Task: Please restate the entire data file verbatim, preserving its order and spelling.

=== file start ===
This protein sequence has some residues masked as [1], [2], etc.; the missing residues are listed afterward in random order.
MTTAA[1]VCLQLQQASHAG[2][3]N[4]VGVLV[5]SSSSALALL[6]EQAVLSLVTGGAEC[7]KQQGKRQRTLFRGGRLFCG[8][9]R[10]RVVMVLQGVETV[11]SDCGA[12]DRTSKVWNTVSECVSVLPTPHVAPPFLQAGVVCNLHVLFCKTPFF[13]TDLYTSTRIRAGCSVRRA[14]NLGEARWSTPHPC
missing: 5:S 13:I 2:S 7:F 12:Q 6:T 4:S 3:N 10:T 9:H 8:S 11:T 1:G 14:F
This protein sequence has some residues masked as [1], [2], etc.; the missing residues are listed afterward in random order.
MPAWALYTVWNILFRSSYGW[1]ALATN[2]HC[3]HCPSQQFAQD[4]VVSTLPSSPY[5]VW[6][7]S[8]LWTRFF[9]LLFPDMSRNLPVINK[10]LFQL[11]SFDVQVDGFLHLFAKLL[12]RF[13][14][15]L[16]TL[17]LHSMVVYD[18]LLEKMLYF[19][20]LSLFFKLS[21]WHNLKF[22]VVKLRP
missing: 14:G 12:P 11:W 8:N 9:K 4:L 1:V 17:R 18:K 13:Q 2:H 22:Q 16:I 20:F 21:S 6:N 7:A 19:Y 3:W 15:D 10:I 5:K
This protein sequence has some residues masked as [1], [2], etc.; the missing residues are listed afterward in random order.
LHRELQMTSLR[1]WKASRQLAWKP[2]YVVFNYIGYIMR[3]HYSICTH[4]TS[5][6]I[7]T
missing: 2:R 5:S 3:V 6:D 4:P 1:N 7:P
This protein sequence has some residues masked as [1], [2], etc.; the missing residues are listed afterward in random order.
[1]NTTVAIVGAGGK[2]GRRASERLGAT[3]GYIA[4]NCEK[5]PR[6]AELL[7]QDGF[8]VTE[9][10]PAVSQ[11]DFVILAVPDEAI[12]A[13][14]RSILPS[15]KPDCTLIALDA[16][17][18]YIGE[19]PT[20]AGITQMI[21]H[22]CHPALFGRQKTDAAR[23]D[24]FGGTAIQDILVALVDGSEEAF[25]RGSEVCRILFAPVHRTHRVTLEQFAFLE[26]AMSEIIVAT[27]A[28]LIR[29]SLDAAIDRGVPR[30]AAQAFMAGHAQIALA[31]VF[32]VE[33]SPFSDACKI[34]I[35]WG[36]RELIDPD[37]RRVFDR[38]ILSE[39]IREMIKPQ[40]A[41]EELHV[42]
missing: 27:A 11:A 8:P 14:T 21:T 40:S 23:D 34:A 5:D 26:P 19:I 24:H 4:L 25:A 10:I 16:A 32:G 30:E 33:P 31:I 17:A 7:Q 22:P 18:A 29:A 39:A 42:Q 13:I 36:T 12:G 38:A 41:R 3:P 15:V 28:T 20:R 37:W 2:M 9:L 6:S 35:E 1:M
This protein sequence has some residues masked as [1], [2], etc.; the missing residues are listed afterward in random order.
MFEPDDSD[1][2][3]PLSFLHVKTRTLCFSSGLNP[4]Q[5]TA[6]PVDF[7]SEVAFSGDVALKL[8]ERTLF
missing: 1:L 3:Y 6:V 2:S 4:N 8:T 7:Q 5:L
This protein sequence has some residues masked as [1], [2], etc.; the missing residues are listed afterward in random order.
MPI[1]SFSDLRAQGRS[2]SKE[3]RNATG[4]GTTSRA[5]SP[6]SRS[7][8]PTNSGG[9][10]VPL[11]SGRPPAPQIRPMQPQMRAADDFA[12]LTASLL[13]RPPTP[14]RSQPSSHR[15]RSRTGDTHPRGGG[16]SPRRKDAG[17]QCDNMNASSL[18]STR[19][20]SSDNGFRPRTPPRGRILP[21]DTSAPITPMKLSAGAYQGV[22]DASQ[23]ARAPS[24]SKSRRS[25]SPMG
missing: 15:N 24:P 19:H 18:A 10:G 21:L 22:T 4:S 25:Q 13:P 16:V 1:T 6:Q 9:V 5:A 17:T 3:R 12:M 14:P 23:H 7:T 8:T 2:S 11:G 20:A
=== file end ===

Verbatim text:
This protein sequence has some residues masked as [1], [2], etc.; the missing residues are listed afterward in random order.
MTTAA[1]VCLQLQQASHAG[2][3]N[4]VGVLV[5]SSSSALALL[6]EQAVLSLVTGGAEC[7]KQQGKRQRTLFRGGRLFCG[8][9]R[10]RVVMVLQGVETV[11]SDCGA[12]DRTSKVWNTVSECVSVLPTPHVAPPFLQAGVVCNLHVLFCKTPFF[13]TDLYTSTRIRAGCSVRRA[14]NLGEARWSTPHPC
missing: 5:S 13:I 2:S 7:F 12:Q 6:T 4:S 3:N 10:T 9:H 8:S 11:T 1:G 14:F
This protein sequence has some residues masked as [1], [2], etc.; the missing residues are listed afterward in random order.
MPAWALYTVWNILFRSSYGW[1]ALATN[2]HC[3]HCPSQQFAQD[4]VVSTLPSSPY[5]VW[6][7]S[8]LWTRFF[9]LLFPDMSRNLPVINK[10]LFQL[11]SFDVQVDGFLHLFAKLL[12]RF[13][14][15]L[16]TL[17]LHSMVVYD[18]LLEKMLYF[19][20]LSLFFKLS[21]WHNLKF[22]VVKLRP
missing: 14:G 12:P 11:W 8:N 9:K 4:L 1:V 17:R 18:K 13:Q 2:H 22:Q 16:I 20:F 21:S 6:N 7:A 19:Y 3:W 15:D 10:I 5:K
This protein sequence has some residues masked as [1], [2], etc.; the missing residues are listed afterward in random order.
LHRELQMTSLR[1]WKASRQLAWKP[2]YVVFNYIGYIMR[3]HYSICTH[4]TS[5][6]I[7]T
missing: 2:R 5:S 3:V 6:D 4:P 1:N 7:P
This protein sequence has some residues masked as [1], [2], etc.; the missing residues are listed afterward in random order.
[1]NTTVAIVGAGGK[2]GRRASERLGAT[3]GYIA[4]NCEK[5]PR[6]AELL[7]QDGF[8]VTE[9][10]PAVSQ[11]DFVILAVPDEAI[12]A[13][14]RSILPS[15]KPDCTLIALDA[16][17][18]YIGE[19]PT[20]AGITQMI[21]H[22]CHPALFGRQKTDAAR[23]D[24]FGGTAIQDILVALVDGSEEAF[25]RGSEVCRILFAPVHRTHRVTLEQFAFLE[26]AMSEIIVAT[27]A[28]LIR[29]SLDAAIDRGVPR[30]AAQAFMAGHAQIALA[31]VF[32]VE[33]SPFSDACKI[34]I[35]WG[36]RELIDPD[37]RRVFDR[38]ILSE[39]IREMIKPQ[40]A[41]EELHV[42]
missing: 27:A 11:A 8:P 14:T 21:T 40:S 23:D 34:A 5:D 26:P 19:I 24:H 4:L 25:A 10:I 16:A 32:G 30:E 33:P 31:I 17:A 7:Q 22:P 18:A 29:A 39:A 42:Q 13:I 36:T 12:G 38:A 41:R 3:P 15:V 28:T 20:R 37:W 2:M 9:L 6:S 35:E 1:M
This protein sequence has some residues masked as [1], [2], etc.; the missing residues are listed afterward in random order.
MFEPDDSD[1][2][3]PLSFLHVKTRTLCFSSGLNP[4]Q[5]TA[6]PVDF[7]SEVAFSGDVALKL[8]ERTLF
missing: 1:L 3:Y 6:V 2:S 4:N 8:T 7:Q 5:L
This protein sequence has some residues masked as [1], [2], etc.; the missing residues are listed afterward in random order.
MPI[1]SFSDLRAQGRS[2]SKE[3]RNATG[4]GTTSRA[5]SP[6]SRS[7][8]PTNSGG[9][10]VPL[11]SGRPPAPQIRPMQPQMRAADDFA[12]LTASLL[13]RPPTP[14]RSQPSSHR[15]RSRTGDTHPRGGG[16]SPRRKDAG[17]QCDNMNASSL[18]STR[19][20]SSDNGFRPRTPPRGRILP[21]DTSAPITPMKLSAGAYQGV[22]DASQ[23]ARAPS[24]SKSRRS[25]SPMG
missing: 15:N 24:P 19:H 18:A 10:G 21:L 22:T 4:S 25:Q 13:P 16:V 1:T 6:Q 9:V 5:A 17:T 3:R 12:M 14:P 23:H 7:T 8:T 2:S 11:G 20:A